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The Nutcracker: Ballet’s Food FantasyJanuary 12, 2017
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What delicious irony– that the most popular ballet production of all time includes a whole act devoted to food! And not just any food—we’re talking DANCING FOOD! This month some of the most fit and athletic people on the planet are dancing roles as sugary, fatty, indulgent sweets and treats in the perennial holiday classic The Nutcracker. Yet the ballet was a total flop at its Russian premiere in 1892. So why is The Nutcracker so popular today? Here’s the skinny on ballet’s addictive sweet tooth…
Originally designed as an entertaining after piece of fairy-tale magic to Tchaikovsky’s opera about a blind princess (Iolanta), The Nutcracker tells the story of a Christmas party at which the daughter of the house (Clara, or sometimes Marie) receives a Nutcracker doll from her mysterious godfather (Herr Drosselmeyer). Later that night, when Clara goes to check on her Nutcracker, the tree starts growing until all the toys beneath it are life-size. In a battle between the toy soldiers and mice, her beloved Nutcracker fights off the horrid Mouse King. Just as he is about to be overwhelmed, Clara saves the Nutcracker by throwing her shoe at the Mouse King to vanquish him.
The Nutcracker is then transformed into a handsome young prince who leads her through the Land of Snow to the Land of Sweets (home of the Sugar Plum Fairy) where dancers representing various nationalities of food and drink perform in her honor. They include:
Marzipan (also “Mirlitons,” or Dance of the Reed Flutes)
Candy Canes (also “Trepak,” or Russian Dance)
Mother Ginger and Bon-bons
The Waltz of the Flowers (originally the flowers were sweetmeats!)
The Dance of the Sugar Plum Fairy
The end of the story typically depicts Clara waking up next to her Nutcracker doll to discover it was all a dream. But oh my what a dream! Mystery, magic, violence, romance, glitter, pretty ladies, and dancing food… What more could anyone ask for???
Well, apparently The Nutcracker left a bad taste in the mouths of contemporary critics. Not only did they declare this theatrical dessert “an insult” that spelled “death for the company”, but they also panned the Sugar Plum Fairy as “podgy”! With such a sour reputation the ballet soon fell from the repertory, and for the next 50 years, it was very rarely performed.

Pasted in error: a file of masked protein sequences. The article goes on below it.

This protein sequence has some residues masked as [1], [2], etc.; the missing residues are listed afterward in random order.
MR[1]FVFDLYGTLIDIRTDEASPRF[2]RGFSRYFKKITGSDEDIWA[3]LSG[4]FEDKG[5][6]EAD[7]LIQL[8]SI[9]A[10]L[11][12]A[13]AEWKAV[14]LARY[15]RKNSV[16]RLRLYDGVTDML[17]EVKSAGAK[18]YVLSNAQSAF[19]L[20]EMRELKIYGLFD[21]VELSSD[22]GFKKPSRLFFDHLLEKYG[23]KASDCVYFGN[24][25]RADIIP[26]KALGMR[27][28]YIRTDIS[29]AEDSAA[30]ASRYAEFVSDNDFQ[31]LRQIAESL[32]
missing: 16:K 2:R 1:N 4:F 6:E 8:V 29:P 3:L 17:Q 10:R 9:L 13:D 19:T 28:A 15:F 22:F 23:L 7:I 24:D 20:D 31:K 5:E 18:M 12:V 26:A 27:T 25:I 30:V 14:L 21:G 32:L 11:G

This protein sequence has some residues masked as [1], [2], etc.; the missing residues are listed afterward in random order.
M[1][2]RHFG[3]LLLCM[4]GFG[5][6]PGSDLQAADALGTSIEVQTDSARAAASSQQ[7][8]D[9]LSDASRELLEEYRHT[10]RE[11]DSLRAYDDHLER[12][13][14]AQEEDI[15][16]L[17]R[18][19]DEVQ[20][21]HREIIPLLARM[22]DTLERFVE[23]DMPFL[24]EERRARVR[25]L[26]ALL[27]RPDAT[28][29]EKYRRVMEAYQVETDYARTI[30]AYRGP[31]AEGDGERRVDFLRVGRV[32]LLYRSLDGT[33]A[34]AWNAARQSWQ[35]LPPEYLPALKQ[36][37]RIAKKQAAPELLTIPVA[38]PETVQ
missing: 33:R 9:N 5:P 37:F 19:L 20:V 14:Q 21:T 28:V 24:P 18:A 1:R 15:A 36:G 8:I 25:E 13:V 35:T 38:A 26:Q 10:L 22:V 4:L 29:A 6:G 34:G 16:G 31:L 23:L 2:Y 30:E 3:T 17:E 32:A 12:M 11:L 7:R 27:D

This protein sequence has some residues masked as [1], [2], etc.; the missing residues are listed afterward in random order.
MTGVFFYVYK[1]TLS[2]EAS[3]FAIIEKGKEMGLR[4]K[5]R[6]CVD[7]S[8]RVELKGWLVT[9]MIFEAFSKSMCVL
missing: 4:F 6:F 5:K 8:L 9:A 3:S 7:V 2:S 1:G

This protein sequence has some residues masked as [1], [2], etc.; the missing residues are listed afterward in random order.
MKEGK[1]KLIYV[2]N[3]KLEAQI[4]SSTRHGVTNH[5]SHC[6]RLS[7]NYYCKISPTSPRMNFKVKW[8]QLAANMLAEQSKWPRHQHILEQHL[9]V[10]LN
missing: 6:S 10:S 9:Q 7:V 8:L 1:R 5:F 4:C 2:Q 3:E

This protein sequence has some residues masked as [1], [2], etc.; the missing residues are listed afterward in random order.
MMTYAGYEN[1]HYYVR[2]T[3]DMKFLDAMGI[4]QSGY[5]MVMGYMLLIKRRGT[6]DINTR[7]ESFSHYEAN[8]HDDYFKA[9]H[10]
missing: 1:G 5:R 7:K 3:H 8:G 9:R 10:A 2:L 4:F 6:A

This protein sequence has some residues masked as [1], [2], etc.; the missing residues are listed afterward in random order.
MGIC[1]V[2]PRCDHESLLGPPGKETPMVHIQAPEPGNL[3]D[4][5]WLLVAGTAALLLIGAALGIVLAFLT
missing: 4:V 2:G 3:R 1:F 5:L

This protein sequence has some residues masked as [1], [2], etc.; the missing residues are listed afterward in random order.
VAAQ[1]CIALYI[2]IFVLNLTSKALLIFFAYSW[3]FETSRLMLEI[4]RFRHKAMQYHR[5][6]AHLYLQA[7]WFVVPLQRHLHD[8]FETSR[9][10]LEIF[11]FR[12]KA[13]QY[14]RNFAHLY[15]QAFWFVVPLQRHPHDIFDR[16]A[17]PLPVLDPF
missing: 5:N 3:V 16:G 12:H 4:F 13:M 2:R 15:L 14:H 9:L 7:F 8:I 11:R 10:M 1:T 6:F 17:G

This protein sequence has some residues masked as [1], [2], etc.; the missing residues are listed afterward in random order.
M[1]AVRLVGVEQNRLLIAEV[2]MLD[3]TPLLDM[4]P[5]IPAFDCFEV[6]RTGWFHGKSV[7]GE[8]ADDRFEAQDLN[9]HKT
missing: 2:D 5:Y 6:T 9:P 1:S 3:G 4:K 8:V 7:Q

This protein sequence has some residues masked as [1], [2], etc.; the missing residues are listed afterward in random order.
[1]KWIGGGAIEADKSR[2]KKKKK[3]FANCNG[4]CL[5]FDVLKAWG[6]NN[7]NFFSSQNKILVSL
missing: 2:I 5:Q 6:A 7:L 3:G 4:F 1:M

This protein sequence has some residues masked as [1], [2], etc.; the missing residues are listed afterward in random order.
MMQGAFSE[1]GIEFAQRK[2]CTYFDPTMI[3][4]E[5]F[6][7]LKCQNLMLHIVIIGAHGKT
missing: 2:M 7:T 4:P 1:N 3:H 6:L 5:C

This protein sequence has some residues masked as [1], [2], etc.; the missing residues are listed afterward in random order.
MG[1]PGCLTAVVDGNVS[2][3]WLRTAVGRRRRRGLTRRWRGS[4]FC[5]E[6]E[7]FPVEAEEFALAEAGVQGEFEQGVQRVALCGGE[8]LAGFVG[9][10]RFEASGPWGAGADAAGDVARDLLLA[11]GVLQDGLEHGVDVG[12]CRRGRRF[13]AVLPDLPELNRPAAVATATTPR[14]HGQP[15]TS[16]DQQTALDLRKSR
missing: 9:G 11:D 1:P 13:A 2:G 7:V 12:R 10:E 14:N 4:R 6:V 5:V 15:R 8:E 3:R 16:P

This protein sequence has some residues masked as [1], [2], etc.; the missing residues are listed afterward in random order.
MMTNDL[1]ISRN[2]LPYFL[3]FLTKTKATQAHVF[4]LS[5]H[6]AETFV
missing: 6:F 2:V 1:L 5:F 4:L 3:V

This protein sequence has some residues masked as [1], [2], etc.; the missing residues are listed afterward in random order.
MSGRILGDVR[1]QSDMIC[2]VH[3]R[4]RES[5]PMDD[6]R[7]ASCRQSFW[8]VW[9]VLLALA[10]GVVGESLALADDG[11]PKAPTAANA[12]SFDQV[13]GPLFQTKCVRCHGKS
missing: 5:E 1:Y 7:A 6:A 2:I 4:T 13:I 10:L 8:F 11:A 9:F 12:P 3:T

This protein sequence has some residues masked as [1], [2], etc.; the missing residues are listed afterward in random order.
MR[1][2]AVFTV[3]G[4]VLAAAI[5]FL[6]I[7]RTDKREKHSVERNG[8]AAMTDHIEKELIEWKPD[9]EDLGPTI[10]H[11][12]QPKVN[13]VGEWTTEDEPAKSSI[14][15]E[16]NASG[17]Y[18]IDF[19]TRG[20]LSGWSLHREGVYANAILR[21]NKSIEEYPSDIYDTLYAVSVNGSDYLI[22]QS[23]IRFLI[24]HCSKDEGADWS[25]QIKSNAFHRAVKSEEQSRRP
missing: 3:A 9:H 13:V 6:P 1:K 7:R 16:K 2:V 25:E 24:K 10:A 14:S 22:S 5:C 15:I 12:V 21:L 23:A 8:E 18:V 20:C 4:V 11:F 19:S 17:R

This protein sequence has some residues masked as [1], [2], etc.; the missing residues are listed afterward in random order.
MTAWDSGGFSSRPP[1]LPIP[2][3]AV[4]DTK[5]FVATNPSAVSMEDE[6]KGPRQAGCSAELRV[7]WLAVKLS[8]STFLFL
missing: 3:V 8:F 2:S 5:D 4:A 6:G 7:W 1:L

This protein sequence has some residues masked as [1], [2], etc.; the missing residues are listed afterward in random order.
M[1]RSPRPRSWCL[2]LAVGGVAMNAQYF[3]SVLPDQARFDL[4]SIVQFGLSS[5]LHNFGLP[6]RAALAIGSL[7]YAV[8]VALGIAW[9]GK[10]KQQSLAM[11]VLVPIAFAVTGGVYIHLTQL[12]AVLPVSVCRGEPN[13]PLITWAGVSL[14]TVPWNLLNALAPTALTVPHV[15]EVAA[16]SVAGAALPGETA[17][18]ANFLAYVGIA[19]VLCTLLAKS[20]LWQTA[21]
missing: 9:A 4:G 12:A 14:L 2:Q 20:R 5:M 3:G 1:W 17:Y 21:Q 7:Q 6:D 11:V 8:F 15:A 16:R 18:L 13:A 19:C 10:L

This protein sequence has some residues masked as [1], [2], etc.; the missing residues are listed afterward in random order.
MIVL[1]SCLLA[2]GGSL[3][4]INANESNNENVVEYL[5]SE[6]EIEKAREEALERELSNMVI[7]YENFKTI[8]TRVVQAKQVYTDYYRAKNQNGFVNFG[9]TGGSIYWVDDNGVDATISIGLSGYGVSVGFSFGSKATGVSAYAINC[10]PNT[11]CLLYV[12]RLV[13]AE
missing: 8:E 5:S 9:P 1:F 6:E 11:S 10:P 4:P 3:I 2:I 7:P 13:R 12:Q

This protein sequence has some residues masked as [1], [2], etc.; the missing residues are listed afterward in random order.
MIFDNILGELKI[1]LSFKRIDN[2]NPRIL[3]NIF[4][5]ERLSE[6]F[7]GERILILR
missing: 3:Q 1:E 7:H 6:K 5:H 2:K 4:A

So how did The Nutcracker gain the iconic holiday status it enjoys today?
WORLD WAR II, TELEVISION, AND NOSTALGIC LONGING
San Francisco Ballet performed the first complete Nutcracker in the U. S. on December 24, 1944. It was such a success that the company presented the production every subsequent Christmas Eve and throughout the winter season. Given the painful realities and hardships of World War II, Americans were ripe to enjoy the story of a warm and cozy Christmas in which the blight of violence and chaos is handily defeated to reveal a world of enchantment and gustiary abundance–even if it is just an innocent dream. By the time New York City Ballet began its annual stagings of George Balanchine’s version in 1954, The Nutcracker fit well into the 1950’s advertising paradigm of a picture perfect home and family.
But it was CBS television’s Christmas night broadcasts of Balanchine’s version in 1957 and 1958 that brought The Nutcracker into the homes and hearts of millions. For many viewers, The Nutcracker was their first exposure to ballet. The television production included narrations to guide viewers about what to look for, while close camera angles brought them right into a family celebration that mirrored 1950’s ideals of home, family, and demur, perfectly coiffed women. Throughout the 1960’s, annual productions of The Nutcracker sprang up across America. It’s U.S. popularity transformed this once obscure work of Christmas nostalgia into a ballet icon, causing the work to spread back to Europe and beyond, making it the worldwide ballet phenomenon we know today.
Despite its sugary sweetness, The Nutcracker has become the fiscal “bread and butter” of ballet companies, accounting for some 40% of annual revenue. Nutcracker performances abound each year, presented by amateur ballet schools and world class professional ballet companies alike. These days you’re also likely to find a Nutcracker to suit just about any taste–light, dark, romantic, comic, twisted, straight, fluffy, traditional, or total spoof.
Because it’s the single most performed work for most ballet dancers, we especially love doing spoof versions! In my day, as a treat for the dancers and audience, Houston Ballet would stage a “Nutty Nutcracker” towards the end of our 42 show run each year. The dancers got so into putting together this version that it totally reinvigorated our spirits (and bodies!) at the end of such a long performance haul. Each year saw new spoofs–snowflakes became big clumsy men, the Clintons hosted the Christmas party, Michael Jackson got everyone into the groove, the Black Swan came to take over the Land of Sweets–the list goes on and on… such fun times!
But because we do so many performances of it in our careers, many dancers have less affection for The Nutcracker. Most would be glad not to hear Tchaikovsky’s lovely score the entire rest of the year (or even lives!). Each year has plenty of eye rolling and audible “ughs!” at the start of Nutcracker rehearsals.
I’m not one of these Nutcracker naysayers… Yes, I’m a total ballet nerd, but I still LOVE The Nutcracker! So here’s a little playlist of my Nutcracker faves to get you in the spirit. They are the ebullient Waltz of the Flowers, the majestic and intense Snow Scene, and the luminous grandeur of the Grand (Sugar Plum Fairy) Pas de deux.
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